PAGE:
THR's 35 Most Powerful People in Media
Consider this proof of Kroft’s power: President Obama has never turned down the 60 Minutes veteran for an interview. The Indiana native chalks this up to his top-rated newsmagazine’s broad reach (60 is regularly watched by more than 14 million viewers) as well as his long-standing relationship with the president.
For viewers at home, Kroft’s appeal is his range. At 66, the journalist who got his start as a correspondent and photographer for Pacific Stars and Stripes during the Vietnam War is as apt to do a segment about WikiLeaks founder Julian Assange as he is to sit down with The Eagles or South Park creators Trey Parker and Matt Stone. “I like investigative pieces, but I also like to cleanse my palate,” says Kroft of incorporating Hollywood fare into his regular workload.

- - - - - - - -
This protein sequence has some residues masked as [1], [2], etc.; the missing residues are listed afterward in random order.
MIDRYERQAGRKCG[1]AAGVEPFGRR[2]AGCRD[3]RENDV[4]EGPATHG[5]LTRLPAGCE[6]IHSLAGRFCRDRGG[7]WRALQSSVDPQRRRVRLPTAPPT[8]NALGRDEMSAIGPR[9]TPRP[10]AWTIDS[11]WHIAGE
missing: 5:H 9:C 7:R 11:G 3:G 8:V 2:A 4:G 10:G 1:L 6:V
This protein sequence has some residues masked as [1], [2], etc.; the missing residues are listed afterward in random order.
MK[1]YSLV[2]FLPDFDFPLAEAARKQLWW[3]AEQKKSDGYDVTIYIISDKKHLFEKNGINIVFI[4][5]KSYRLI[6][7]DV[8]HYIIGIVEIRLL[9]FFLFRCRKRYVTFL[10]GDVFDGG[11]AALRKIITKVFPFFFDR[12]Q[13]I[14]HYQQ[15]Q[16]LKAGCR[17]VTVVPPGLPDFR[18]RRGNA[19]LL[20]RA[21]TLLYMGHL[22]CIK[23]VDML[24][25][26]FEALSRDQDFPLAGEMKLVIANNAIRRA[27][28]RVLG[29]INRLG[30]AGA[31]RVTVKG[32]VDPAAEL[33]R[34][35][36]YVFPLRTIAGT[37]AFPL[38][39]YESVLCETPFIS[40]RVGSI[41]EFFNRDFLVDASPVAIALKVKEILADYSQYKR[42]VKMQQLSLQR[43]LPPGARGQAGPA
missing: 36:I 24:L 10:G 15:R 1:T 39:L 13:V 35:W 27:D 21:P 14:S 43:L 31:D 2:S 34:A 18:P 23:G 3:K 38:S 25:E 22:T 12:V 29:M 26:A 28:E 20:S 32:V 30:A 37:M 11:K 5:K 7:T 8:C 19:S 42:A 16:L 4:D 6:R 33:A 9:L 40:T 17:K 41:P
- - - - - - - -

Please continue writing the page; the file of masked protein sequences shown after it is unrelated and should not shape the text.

While disappointed by today’s project-peddling celebrity culture, his wish list still has a few entertainment types on it. Among them: Matt Damon, Robert Downey Jr. and producer Brian Grazer, along with the hard-to-book Harvey Weinstein and impossible-to-lure Jack Nicholson. But as the newsmagazine field has narrowed in recent years, Kroft, a married father, has distinguished himself with his dogged pursuit of stories that matter. In February, the Senate and House passed the STOCK Act (Stop Trading on Congressional Knowledge) after Kroft embarrassed lawmakers by shining a light on the dubious practice. On the Hill, they’re calling it “The 60 Minutes Act.”
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